U.S. DEPARTMENT OF THE INTERIORBUREAU OF LAND MANAGEMENT
News.bytes Extra, issue 355
Modoc Line to add 85 miles of trail to Northeast California
Government and private partners in northeast California celebrated a linkage between the past and future last week, when they gathered along a rugged stretch of the Modoc-Lassen County line to celebrate a new Rail-Trail conversion.
Representatives from Modoc and Lassen counties joined with representatives of BLM-California's Eagle Lake and Alturas field offices, executive directors for the California Wildlife Conservation Board (WCB) and Sierra Nevada Conservancy, and directors from the non-profit Lassen Land and Trails Trust (LLTT) to celebrate transfer of an 85-mile stretch of former railroad into ownership of the Lassen Land and Trails Trust.
Below, they rode in a 120-year-old stagecoach and a rustic horse-drawn farm wagon along the route of the Wendel to Alturas railroad line. They stopped for a ribbon cutting ceremony marking completion of rail banking negotiations and beginning of a new recreation trail through the high desert. (The stagecoach was loaned by the City of Susanville. Local rancher Bill Waltman provided the horses and farm wagon. BLM horse wranglers Thad Waltman and Pat Cannon drove the teams teams and Victor Gragnani of Spanish Springs Ranch also helped drive one of the teams.)
A solitary mountain biker leads the way, third photo.
The scenery along the Modoc Line is little changed from its days as a stage route, and later, an important railroad line. Below is a view of the Likely Tablelands from the stagecoach vantage point.
The Modoc Line began in the 1800s as a narrow gauge railroad operated by the Nevada-California-Oregon Railroad. It was later converted to standard gauge, and most recently operated by the Union Pacific Railroad until its abandonment in the 1990s.
Discussions about rail banking the corridor (using the line for a recreational trail while preserving options for resumption of rail service) began in 1997, with the BLM Eagle Lake Field Office initially negotiating transfer of the railroad property. The BLM Alturas Field Office then entered the negotiations along with the Lassen Land and Trails Trust in about 2006.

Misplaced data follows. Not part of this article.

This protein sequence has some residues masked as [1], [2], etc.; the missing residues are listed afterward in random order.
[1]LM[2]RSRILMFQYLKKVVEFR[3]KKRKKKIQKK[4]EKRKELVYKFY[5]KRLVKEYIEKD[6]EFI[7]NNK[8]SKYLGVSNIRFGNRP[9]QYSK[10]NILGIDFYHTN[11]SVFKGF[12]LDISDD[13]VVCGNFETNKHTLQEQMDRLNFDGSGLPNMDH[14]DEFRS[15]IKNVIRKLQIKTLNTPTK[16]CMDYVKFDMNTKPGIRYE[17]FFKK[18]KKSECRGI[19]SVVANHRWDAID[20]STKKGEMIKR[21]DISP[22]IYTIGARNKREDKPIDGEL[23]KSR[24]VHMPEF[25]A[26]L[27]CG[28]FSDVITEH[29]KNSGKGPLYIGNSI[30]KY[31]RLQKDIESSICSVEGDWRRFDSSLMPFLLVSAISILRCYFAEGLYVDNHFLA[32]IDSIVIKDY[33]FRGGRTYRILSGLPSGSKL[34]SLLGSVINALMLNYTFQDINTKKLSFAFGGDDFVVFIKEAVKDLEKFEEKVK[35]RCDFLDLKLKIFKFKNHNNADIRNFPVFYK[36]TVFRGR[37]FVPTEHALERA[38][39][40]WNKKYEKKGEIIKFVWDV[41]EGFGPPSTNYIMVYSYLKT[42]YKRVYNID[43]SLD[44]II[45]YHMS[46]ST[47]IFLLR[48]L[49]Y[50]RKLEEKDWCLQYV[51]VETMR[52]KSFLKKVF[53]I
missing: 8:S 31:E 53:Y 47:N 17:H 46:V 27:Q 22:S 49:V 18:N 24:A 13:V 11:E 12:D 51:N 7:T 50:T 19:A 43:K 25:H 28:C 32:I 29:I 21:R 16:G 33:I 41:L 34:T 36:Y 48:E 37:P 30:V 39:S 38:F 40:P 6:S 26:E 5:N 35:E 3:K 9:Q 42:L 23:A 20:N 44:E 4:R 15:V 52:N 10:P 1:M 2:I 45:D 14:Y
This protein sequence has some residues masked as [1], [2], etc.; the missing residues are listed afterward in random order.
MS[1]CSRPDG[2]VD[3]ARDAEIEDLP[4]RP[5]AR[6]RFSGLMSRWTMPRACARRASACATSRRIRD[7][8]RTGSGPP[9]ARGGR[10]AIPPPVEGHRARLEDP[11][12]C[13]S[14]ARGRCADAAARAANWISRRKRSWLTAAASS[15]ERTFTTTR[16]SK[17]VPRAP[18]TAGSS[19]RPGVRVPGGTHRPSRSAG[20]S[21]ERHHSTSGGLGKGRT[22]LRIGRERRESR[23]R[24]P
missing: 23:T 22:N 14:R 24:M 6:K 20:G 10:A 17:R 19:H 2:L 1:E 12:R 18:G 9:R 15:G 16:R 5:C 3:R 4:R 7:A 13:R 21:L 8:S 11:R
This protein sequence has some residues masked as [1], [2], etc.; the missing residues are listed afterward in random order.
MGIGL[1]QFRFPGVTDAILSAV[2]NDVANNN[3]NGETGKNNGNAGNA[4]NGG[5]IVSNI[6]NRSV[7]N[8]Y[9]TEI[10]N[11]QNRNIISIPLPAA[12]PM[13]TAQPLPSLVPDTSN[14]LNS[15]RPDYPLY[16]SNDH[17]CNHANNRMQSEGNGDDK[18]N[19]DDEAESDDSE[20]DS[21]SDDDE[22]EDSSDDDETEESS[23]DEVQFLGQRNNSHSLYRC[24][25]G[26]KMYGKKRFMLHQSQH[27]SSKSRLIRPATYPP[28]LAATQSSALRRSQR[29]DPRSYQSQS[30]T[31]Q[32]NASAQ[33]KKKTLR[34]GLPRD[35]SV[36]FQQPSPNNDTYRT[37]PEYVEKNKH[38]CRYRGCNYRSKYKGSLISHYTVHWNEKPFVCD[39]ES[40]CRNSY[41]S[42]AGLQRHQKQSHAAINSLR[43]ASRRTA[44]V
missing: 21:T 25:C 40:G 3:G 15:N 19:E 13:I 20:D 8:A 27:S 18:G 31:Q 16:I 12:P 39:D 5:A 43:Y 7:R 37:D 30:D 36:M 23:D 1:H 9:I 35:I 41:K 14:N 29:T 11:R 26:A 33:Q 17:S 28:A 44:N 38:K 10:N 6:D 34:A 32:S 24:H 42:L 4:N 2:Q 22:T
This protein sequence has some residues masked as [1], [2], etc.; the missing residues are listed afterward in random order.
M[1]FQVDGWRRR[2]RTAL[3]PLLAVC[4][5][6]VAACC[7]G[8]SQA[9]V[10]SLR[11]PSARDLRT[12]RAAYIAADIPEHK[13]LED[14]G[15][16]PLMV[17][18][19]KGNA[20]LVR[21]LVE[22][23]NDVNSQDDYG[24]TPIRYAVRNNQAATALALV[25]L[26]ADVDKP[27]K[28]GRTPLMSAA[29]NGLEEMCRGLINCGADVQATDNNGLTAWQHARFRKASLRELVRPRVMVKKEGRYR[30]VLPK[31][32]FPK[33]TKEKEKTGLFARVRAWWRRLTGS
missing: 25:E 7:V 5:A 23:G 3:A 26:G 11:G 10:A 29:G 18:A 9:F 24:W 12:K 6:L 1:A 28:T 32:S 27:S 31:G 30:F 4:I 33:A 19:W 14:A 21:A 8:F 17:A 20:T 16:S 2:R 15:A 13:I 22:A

The railbanking arrangement culminated with the Lassen Land and Trails Trust taking ownership. The Sierra Nevada Conservancy provided a $37,000 grant to LLTT for appraisal and other preliminary costs. The WCB granted LLTT $420,000 for the purchase of the former railroad property from Union Pacific. WCB supported the project because it will help conserve areas with important wildlife values.
Cutting the ceremonial ribbon, above, were from left, John Donnelly, executive director of the Wildlife Conservation Board; David Bradshaw and Pat Cantrall, Modoc County Board of Supervisors; Tim Burke, field manager for the BLM Alturas Field Office; Matt Sayles, executive director, Lassen Land and Trails Trust; Brian Dahle, Lassen County Board of Supervisors; and Jim Branham, executive director, Sierra Nevada Conservancy.
Speakers at the ceremony praised the partnerships that led to the rail banking arrangement. Lassen County Supervisor Dahle envisioned a day when the Modoc Line could provide a recreational trail link between Alturas and Westwood, a 125-mile distance. Such a link would connect the Modoc Line and Bizz Johnson National Recreation Trails -- both Rail Trails. Modoc County Supervisors Bradshaw and Cantrall said the Modoc Line success epitomizes the spirit of partnership prevalent in northeast California.
Lassen Land and Trails Trust will now partner with Modoc and Lassen counties and the BLM to develop a trail master plan. The plan will consider uses, non-motorized and motorized, that would be appropriate. The 85-mile trail route crosses public and private land, with about 50 miles on public land managed by the BLM.
- J. Fontana, 10/27/08